The Court noted that all the evidence before it tended to show that the main, if not the only, reason for the failure to provide therapeutic care for Mr Rooman’s mental health problems was that communication was impossible between the medical staff and the patient. In several reports the Mental Health Board and the professionals who had met Mr Rooman had confirmed that the provision of therapy had been impeded by the language barrier and that the patient’s lack of progress resulted from the absence of such care. The president of the Brussels Court of First Instance, and later that court itself, had also noted that it was the lack of therapy in German that had restricted practical access to the care that was normally available. Although Mr Rooman had been able to meet qualified German-speaking staff, this had been in a non-therapeutic context, except in the case of a German-speaking psychologist who had visited the facility to see him between May and November 2010.
The Court did not underestimate the efforts made by the mental health bodies to find a solution in Mr Rooman’s particular case. However, those efforts had been thwarted by the authorities’ failure to take appropriate measures to bring about a change in his situation. Not until the decision of the Higher Mental Health Board and the order by the president of the Brussels Court of First Instance in 2014 had the practical measures recommended for years been taken through the provision of a German-speaking psychologist, although this arrangement had ended in 2015.
Taking into account the fact that German was one of the three official languages in Belgium, the Court found that the national authorities had not provided adequate care for the applicant’s condition. His continued detention in the Paifve social protection facility for 13 years without appropriate medical support or any realistic prospect of change had entailed particularly acute hardship, causing him distress of an intensity exceeding the unavoidable level of suffering inherent in detention. Whatever obstacles Mr Rooman might have created through his own behaviour, the Court considered that this did not release the State from its obligations towards him.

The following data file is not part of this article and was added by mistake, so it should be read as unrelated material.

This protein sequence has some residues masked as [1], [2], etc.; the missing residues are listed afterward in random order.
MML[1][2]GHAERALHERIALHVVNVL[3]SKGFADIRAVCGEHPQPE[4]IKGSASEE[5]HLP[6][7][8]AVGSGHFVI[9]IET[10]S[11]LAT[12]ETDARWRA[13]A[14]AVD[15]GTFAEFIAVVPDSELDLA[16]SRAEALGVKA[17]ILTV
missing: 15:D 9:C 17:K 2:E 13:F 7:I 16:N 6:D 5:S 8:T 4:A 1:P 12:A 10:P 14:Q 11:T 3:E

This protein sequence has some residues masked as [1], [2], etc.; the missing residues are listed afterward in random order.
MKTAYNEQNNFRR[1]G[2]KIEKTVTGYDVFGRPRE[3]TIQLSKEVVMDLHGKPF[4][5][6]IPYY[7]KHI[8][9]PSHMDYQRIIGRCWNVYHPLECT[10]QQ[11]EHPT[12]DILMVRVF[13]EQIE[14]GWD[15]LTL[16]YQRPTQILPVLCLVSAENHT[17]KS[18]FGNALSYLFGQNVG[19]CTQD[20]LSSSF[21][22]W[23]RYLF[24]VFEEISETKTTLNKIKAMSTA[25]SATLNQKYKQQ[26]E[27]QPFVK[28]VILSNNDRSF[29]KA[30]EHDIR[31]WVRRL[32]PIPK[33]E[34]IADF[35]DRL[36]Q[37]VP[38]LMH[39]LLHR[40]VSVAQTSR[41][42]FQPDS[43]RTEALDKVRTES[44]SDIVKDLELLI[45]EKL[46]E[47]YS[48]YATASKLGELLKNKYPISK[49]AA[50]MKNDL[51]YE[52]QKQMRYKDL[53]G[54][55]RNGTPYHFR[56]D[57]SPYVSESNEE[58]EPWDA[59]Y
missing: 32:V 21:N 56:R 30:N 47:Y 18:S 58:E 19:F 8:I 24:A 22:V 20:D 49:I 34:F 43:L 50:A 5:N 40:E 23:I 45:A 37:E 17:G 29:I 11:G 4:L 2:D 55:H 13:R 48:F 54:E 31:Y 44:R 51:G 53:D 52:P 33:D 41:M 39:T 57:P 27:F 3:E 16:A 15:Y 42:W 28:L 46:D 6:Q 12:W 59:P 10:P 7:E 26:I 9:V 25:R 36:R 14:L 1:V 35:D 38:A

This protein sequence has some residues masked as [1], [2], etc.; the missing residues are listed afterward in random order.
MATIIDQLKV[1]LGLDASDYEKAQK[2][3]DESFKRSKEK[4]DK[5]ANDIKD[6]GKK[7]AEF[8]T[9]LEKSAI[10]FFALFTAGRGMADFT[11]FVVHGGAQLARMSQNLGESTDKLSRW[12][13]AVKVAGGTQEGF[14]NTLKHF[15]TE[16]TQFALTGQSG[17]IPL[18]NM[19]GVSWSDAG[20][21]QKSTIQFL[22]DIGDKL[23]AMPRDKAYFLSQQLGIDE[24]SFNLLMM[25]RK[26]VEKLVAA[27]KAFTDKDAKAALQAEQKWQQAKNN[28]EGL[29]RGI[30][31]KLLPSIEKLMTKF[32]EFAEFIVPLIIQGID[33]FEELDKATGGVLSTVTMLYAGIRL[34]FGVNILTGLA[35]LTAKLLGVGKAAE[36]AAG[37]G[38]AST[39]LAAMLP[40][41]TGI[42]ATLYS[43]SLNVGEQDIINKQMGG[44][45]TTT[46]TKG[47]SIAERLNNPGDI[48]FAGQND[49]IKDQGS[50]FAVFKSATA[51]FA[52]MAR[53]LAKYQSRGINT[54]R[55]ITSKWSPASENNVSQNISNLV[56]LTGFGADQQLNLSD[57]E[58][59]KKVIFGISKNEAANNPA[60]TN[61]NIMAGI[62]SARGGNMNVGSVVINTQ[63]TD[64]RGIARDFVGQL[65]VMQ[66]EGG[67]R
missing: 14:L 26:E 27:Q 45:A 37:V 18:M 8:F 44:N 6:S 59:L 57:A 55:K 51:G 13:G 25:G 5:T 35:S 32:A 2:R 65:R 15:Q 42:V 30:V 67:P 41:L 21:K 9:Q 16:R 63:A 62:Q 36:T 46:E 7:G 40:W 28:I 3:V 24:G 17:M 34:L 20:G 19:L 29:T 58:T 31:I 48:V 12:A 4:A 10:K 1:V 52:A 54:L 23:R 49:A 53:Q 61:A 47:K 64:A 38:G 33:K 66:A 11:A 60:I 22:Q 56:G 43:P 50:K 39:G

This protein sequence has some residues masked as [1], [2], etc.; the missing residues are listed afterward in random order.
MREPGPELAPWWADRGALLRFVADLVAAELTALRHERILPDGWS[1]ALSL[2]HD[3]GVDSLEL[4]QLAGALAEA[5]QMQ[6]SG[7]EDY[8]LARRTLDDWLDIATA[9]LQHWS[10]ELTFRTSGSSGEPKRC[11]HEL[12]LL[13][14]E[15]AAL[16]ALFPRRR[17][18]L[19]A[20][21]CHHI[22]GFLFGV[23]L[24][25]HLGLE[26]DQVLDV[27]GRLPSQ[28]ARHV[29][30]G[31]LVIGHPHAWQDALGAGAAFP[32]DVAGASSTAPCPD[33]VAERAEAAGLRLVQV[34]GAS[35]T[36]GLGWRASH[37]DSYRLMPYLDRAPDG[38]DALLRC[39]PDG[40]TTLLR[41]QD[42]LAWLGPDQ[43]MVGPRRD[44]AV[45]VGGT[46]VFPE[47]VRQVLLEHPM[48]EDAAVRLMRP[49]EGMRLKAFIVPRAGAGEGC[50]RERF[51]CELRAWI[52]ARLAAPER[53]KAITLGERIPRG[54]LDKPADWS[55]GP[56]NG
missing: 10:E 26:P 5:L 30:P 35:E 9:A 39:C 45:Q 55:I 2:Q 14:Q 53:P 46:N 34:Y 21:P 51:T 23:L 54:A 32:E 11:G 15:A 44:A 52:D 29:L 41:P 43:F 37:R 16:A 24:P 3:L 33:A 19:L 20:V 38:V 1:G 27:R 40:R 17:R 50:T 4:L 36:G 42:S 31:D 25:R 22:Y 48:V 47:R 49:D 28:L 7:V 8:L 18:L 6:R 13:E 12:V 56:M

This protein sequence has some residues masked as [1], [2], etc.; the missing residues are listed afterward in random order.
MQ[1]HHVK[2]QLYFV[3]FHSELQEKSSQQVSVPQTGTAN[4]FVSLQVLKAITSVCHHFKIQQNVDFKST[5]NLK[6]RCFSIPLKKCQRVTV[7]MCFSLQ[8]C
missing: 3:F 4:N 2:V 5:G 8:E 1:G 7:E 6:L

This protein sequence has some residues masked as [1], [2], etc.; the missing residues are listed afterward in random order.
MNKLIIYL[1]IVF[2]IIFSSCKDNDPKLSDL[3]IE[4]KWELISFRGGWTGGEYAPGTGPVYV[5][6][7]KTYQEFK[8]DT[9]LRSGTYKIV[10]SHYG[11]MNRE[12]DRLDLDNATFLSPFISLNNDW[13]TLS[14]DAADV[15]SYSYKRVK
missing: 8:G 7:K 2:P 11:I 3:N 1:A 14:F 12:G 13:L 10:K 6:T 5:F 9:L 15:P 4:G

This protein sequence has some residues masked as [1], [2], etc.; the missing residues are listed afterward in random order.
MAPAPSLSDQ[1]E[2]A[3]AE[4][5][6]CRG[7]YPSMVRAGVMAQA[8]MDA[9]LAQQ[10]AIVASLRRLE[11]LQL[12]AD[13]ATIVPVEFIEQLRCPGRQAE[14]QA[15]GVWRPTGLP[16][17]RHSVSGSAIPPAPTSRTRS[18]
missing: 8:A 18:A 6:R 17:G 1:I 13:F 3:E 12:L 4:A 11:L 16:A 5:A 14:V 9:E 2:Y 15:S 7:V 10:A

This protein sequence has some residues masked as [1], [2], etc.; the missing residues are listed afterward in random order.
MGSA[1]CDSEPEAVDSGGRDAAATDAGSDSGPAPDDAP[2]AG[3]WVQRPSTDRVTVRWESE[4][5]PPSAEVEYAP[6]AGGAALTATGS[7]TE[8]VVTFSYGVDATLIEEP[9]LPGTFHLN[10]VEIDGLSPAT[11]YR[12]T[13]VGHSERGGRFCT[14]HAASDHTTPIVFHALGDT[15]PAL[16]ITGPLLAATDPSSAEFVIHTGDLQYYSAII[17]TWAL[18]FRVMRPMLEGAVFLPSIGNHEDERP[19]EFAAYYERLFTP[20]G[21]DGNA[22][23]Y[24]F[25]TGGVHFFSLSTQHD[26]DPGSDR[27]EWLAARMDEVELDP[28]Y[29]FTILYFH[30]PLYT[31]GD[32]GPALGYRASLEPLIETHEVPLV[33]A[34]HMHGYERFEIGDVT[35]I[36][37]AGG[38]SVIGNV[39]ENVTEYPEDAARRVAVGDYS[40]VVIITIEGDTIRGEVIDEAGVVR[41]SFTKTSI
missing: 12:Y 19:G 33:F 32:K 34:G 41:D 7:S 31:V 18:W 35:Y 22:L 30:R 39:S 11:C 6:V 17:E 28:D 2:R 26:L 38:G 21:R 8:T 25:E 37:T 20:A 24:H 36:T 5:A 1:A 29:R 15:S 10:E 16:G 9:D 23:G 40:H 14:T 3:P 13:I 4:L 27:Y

The Court concluded that Mr Rooman had been subjected to degrading treatment on account of his continued detention in the conditions examined during the period from his admission to the Paifve social protection facility on 21 January 2004 until the present day, apart from two periods when he had access to a German-speaking psychologist, from May to November 2010 and from July 2014 to the end of 2015.
There had therefore been a violation of Article 3 of the Convention.
Article 5 § 1
The Court observed that Mr Rooman was being detained in a social protection facility that in principle was appropriate to his mental health condition and his degree of dangerousness. Under Article 3 it had found that he had not been provided with appropriate care and had been held in unsuitable conditions for 13 years, in breach of Article 3 of the Convention.
The Court noted that it had consistently held that as long as a person’s detention as a mental health patient took place in a hospital, clinic or other appropriate institution, the adequacy of the treatment or regime was not a matter for examination under Article 5 § 1 of the Convention.
The Court pointed out that there was still a link between the reason for Mr Rooman’s detention and his mental illness. The failure to provide appropriate care, for reasons unconnected with the actual nature of the institution in which Mr Rooman had been held, had not broken that link and had not rendered his detention unlawful.
There had therefore been no violation of Article 5 § 1.
Just satisfaction (Article 41)
The Court held that Belgium was to pay the applicant EUR 15,000 in respect of non-pecuniary damage.
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The European Court of Human Rights was set up in Strasbourg by the Council of Europe Member States in 1959 to deal with alleged violations of the 1950 European Convention on Human Rights.